While sharing other updates, the report noted that the European Commission has shared new legislative proposals “to strengthen the EU’s Anti-Money Laundering (AML) and Counter-Terrorist Financing (CTF) rules.” As mentioned in the report, the proposals “focus on creating a brand new EU authority to combat money laundering.”
As explained in the update, the aim is “to improve the detection of suspicious transactions and activities, as well as close the loopholes that criminals take advantage of to launder illicit proceeds or finance terrorist activities through the financial system.”
Eurosystem, the governing council of the European Central Bank (ECB) has now “launched the investigation phase of a digital euro project thanks to the “encouraging results” of previous analysis and experiments,” the report added. It also mentioned that the initiative will kick off with “a two year long investigation phase, designed to address key issues around design and distribution, as well as how to avoid any undesirable impact on financial stability and monetary policy.”
Eurosystem has “reiterated that a digital euro would complement cash rather than replace it” and it will work with the European Parliament and other European decision-makers on the project, “as well as citizens, merchants, and the payments industry,” the report confirmed.
As stated in the report, the Payment Systems Regulator (PSR) has used its Summer 2021 update “to share developments on its work to tackle Authorised Push Payment (APP) scams and the implementation of the second phase of Confirmation of Payee.” Also covered is “a review of the PSR’s work with the FCA on access to cash, including actions to support the government as it consults on legislative proposals this summer.” The report added that information on its Competition Act investigation is included as well.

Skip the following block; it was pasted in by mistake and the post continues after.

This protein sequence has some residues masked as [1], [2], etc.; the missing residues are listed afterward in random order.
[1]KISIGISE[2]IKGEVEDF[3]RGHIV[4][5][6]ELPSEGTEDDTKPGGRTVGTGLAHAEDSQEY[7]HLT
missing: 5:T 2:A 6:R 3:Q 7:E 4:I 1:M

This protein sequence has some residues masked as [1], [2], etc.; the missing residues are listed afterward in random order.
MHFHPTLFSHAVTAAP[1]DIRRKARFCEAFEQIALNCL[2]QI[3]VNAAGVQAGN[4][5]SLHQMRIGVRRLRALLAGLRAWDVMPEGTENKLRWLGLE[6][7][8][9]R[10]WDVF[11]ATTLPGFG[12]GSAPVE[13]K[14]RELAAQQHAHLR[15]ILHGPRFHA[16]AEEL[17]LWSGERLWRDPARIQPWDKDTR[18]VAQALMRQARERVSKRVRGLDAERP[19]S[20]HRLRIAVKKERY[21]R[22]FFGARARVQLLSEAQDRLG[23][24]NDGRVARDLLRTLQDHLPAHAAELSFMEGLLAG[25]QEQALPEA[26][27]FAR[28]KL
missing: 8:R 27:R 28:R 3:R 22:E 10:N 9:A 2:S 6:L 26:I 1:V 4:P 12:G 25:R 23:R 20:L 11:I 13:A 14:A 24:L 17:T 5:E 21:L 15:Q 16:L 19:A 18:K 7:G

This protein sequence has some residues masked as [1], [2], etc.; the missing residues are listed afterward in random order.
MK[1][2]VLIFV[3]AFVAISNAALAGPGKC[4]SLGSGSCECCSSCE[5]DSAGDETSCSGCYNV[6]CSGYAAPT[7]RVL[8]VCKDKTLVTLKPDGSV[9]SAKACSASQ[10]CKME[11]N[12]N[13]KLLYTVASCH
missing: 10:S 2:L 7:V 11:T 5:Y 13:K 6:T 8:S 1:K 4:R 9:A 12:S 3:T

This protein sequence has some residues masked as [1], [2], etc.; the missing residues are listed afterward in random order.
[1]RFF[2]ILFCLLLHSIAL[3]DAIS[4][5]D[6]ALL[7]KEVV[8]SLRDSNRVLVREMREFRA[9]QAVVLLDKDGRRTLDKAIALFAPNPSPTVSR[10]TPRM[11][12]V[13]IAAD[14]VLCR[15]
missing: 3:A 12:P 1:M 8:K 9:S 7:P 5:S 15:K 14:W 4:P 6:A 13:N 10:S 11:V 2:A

Notably, the UK FCA has released an updated assessment of the UK’s cash infrastructure and wider banking services, “alongside its commissioned consumer research exploring the needs and preferences of those who identify themselves as being reliant on cash,” the report noted. It highlights the reality that “despite a huge shift to digitalization, access to cash and banking services remain vital for many consumers and businesses,” the report added.
Going on to share other important industry developments, the European Securities and Markets Authority (ESMA) has released its third report into “the use of sanctions by National Competent Authorities (NCAs) under the Markets in Financial Instruments Directive (MiFID II), finding an increase in 2020 compared to both 2019 and 2018.”
As noted in the report, this increase “is seen in both the number of fines, and the amount fined. NCAs imposed a total of 613 sanctions and measures last year, with an aggregated value of approximately €8.4 million.” This is “compared to 371 sanctions and measures and around €1.8 million in 2019,” the report added.
But it is important “to consider that there are some differences in the way sanctions and measures are distinguished and identified,” the report clarified. As mentioned in the update, the ESMA will continue “to proceed issuing reports on sanctions on an annual basis for future reporting periods.”